For the Montreal Canadiens, the NHL regular season is mercifully nearing its conclusion. This was not a season for the fans to remember, as highlights were few and far between. The steady play of Nick Suzuki and the resurgence of Cole Caufield are two of the only aspects worthy of a spotlight this season.
With the Canadiens being eliminated so early in the season, it allows for players to look ahead at the offseason and make plans for their training or, if they are invited, to play for their national teams at the 2022 Men’s World Hockey Championships (WC) in Finland starting May 13.
Despite the poor showing this season as a team by the Canadiens, there are likely to be a few players on the roster or in the system that could earn an invitation to their national programs.
The most obvious choice to represent Team USA from the Canadiens’ roster is that of Caufield. It is highly likely he will suit up for the stars and stripes when invited. He has been one of the top American goal scorers to graduate from their development program, and his skill set would be a welcome addition to any team looking to add scoring. It also helps that he has rediscovered his confidence in the second half of the NHL season, scoring 19 goals since the arrival of Martin St. Louis as the Canadiens’ interim head coach.
Another possible selection for the Americans is that of defenceman Jeff Petry. When he is playing well, he provides a team with an excellent two-way defender. However, he has struggled this season. He is experienced at the international level, winning a Bronze Medal at the WC, but he hasn’t suited up for his national team since the 2014 WC tournament.
American goaltender Cayden Primeau could get an invite as the third goaltender, but he will be needed for the American Hockey League (AHL) Laval Rocket’s playoff push and is unlikely to be available until later in the tournament, if at all.
Jordan Harris is another possible American invitee. He has represented Team USA at the 2020 World Juniors Championships (WJC), but like Primeau, he will be added to the Laval Rocket roster to be used for their playoff push and is unlikely to be available until later in the tournament.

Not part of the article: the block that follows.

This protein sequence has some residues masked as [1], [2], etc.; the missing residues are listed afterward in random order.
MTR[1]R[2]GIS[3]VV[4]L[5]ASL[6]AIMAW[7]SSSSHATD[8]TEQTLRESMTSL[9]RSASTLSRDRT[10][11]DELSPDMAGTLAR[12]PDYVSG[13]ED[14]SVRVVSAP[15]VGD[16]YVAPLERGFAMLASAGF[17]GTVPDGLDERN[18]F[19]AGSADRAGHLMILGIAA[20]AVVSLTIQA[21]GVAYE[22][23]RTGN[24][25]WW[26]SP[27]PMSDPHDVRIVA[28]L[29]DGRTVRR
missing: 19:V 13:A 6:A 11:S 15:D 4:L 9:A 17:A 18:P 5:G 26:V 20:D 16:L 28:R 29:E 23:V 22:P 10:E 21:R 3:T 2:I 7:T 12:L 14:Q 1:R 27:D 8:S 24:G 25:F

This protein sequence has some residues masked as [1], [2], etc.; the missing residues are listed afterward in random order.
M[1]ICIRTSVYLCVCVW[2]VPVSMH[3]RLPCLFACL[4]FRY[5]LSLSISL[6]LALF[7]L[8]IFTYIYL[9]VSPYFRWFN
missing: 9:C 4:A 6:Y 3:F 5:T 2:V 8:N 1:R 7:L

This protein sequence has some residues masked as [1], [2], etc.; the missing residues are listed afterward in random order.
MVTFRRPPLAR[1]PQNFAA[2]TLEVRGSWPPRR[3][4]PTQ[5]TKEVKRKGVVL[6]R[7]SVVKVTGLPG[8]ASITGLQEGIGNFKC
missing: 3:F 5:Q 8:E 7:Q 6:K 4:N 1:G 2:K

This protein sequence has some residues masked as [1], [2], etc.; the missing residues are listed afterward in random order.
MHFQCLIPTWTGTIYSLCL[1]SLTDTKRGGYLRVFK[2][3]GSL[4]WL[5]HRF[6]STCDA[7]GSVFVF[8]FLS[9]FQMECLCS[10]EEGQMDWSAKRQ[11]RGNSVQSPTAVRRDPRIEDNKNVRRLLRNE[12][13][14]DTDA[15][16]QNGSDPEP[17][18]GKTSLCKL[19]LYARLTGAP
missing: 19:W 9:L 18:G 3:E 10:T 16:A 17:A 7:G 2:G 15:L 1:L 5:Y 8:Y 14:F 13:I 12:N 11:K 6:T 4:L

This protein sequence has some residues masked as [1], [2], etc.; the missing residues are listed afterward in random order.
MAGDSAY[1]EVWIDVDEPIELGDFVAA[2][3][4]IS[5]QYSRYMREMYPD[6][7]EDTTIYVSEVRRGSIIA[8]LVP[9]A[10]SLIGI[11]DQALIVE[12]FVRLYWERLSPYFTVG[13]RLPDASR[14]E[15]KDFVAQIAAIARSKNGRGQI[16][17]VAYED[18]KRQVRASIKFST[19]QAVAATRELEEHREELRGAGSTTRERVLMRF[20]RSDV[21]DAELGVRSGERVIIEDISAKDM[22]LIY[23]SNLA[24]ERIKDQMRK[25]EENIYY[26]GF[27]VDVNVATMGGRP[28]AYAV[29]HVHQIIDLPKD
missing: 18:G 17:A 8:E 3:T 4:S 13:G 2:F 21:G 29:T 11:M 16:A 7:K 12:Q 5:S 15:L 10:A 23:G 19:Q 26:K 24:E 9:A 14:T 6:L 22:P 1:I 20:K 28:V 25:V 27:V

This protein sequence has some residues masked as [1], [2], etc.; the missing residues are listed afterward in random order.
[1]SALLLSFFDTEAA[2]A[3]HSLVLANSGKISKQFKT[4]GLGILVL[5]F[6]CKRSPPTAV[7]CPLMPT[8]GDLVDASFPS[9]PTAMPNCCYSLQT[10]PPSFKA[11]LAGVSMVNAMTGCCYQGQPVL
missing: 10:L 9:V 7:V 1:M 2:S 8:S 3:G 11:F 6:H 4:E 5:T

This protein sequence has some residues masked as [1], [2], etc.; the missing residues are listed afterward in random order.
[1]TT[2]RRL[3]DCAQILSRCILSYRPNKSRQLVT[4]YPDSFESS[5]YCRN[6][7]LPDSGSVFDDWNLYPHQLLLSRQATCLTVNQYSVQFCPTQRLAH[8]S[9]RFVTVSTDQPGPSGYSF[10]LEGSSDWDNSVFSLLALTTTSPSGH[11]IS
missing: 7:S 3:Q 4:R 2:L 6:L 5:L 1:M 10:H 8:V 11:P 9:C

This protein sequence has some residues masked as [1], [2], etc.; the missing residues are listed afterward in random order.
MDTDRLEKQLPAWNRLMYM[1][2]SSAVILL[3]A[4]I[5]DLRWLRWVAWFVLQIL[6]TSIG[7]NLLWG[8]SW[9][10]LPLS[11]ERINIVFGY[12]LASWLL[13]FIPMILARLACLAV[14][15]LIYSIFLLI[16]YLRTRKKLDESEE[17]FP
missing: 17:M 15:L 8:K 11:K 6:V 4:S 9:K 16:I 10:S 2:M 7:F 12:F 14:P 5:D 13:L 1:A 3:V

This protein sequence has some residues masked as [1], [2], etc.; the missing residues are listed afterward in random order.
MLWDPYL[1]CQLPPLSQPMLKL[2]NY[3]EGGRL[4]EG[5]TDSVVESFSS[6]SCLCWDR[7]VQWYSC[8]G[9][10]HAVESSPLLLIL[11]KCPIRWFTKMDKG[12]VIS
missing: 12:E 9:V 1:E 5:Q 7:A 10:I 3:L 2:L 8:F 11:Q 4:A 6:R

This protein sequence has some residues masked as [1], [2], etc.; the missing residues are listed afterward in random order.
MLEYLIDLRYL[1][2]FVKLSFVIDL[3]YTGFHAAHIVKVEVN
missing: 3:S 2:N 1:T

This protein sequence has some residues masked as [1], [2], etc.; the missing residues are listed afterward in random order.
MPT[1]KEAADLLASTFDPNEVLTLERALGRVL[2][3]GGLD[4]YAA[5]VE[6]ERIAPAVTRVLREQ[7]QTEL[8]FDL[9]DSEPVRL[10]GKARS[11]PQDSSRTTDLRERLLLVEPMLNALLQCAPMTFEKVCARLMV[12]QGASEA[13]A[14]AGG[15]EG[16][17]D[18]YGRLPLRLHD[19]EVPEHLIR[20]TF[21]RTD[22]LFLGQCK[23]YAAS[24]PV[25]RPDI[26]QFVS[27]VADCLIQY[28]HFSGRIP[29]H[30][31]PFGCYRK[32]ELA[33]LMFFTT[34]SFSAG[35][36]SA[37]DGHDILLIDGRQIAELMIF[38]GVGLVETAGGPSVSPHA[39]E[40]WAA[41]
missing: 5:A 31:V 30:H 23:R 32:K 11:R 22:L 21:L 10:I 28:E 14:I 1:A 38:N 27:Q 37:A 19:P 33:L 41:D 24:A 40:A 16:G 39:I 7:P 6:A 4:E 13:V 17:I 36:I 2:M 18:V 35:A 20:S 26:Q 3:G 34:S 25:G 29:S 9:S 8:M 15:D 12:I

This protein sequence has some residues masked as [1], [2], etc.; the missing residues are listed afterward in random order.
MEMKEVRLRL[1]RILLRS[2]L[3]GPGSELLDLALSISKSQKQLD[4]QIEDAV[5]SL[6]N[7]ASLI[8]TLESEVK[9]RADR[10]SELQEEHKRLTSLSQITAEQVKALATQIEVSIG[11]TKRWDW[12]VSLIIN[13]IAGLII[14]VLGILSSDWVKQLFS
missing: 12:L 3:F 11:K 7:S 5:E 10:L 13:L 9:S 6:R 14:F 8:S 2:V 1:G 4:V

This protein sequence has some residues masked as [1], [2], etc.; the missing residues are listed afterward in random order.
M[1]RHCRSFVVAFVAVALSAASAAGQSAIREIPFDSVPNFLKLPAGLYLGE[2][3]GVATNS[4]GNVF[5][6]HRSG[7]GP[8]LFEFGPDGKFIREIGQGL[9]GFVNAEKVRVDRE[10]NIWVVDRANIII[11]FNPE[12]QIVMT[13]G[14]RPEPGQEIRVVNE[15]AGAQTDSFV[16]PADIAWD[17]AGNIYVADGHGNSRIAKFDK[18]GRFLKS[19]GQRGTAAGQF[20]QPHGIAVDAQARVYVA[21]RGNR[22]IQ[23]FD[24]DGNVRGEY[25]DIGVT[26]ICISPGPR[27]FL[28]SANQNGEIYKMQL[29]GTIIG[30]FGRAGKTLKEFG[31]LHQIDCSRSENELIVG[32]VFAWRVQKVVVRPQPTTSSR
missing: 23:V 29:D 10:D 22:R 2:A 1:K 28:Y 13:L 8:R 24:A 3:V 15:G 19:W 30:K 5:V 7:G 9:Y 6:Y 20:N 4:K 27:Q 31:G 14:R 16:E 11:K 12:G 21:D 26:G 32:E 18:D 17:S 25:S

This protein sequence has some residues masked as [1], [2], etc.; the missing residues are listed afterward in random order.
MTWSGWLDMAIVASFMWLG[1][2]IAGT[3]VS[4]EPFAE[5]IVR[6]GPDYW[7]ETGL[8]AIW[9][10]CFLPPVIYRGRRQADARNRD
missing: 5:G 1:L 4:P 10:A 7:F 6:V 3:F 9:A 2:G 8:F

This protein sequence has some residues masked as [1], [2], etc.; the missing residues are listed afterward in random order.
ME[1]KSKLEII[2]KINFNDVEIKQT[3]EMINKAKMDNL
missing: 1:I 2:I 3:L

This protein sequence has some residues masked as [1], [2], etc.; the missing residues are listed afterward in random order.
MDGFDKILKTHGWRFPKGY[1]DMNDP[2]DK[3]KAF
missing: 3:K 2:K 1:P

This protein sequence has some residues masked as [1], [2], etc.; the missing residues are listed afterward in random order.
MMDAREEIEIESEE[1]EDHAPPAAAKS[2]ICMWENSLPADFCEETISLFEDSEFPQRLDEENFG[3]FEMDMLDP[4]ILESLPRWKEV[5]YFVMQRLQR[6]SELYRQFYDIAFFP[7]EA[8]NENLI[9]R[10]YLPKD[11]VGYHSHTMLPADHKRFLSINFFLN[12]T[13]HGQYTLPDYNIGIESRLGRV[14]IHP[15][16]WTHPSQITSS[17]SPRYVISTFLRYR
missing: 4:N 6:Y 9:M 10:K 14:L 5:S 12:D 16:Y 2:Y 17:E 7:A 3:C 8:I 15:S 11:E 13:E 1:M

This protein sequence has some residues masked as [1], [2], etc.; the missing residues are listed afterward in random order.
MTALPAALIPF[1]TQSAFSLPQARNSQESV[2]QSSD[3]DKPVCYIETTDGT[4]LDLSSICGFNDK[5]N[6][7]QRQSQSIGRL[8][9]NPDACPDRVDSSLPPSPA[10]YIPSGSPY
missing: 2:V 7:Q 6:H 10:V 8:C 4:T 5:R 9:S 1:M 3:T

Carey Price, returning to play near the end of the season (he’s receiving treatment again right now) and playing well despite the lack of offensive support, has stated that he will not participate in the tournament.
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Nick Suzuki has already stated that he will consider representing Canada if he were invited.
While Suzuki hasn’t missed a game in his NHL career, he has been missing several practices and every morning skate to rest and receive some form of medical treatment. While he does state he is interested, his statement that he would “consider” the invitation could point to him knowing his injuries could hinder his participation in the tournament.
Brendan Gallagher – prior national team play (a WJC Bronze medal in 2012, a WC Gold medal in 2016) — would likely be added for his work ethic and ability to attack the net and forecheck in Canada’s bottom-six. With his subpar season, he would likely decide to accept the invitation if it came to prove to himself and his detractors that he can still produce and compete.
Josh Anderson may also be a possible candidate. He is on pace to have a 20 goals season, and that means something when playing on one of the lowest-scoring teams in the NHL. While fan expectation for him has been high, he is still one of the few true power forwards in the league and has provided what is expected of someone in his role.